Defibrillation implants in heart patients is no longer a new concept. These implants are life-savers. With the increase in age, such patients may face difficulty.
An international team of cardiologist writes, “Conversations about end-of-life care, in particular, can drive a wedge between patients and doctors and create difficult decisions for families.” Their contribution is present in the American Journal of Medicine.
Dr. Arnold Eiser says, “The standard consent process does not fully inform patients receiving (the device) about all the downstream implications.” Dr. Arnold Eiser is the co-author of the study and an adjunct fellow at the University of Pennsylvania in Philadelphia. He is also a medicine professor at Drexel University.
These implantable cardioverter defibrillators are entirely different from pacemakers. The pacemakers are used to control abnormal rhythms of the human heart. The role of these pacemakers resides in prompting the heart to beat at an average rate via electrical pulses. On the other hand, the implantable cardioverter defibrillator monitors the heart rhythms. Also, these implantable cardioverter defibrillator shocks the heart to prevent sudden cardiac arrest.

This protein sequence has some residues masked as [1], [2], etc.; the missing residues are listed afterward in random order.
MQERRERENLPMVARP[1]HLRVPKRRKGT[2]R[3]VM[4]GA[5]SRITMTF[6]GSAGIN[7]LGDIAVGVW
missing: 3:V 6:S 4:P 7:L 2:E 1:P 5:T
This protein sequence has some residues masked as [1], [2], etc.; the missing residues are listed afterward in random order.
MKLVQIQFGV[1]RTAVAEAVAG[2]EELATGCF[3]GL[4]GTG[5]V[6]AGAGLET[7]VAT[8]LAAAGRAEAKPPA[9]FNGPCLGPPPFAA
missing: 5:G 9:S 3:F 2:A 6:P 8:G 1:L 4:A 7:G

Eiser says, “Older patients may face a difficult choice of when to stop using an ICD, especially if shocks become painful or it continues life longer than desired.”
It thus follows that whenever the patients are ready to undergo surgery for the implants, they must be aware of the benefits as well as the risks of the implants. It is the doctor’s responsibility to inform the patient and his families in a way that they could grasp the information conveniently. If you look at the current consent forms for implant surgery, then it emphasizes more on the short-term risks and benefits. Instead of the short-term risks and benefits, the consent form should focus on the broader issues related to the implant device that may mark its presence later.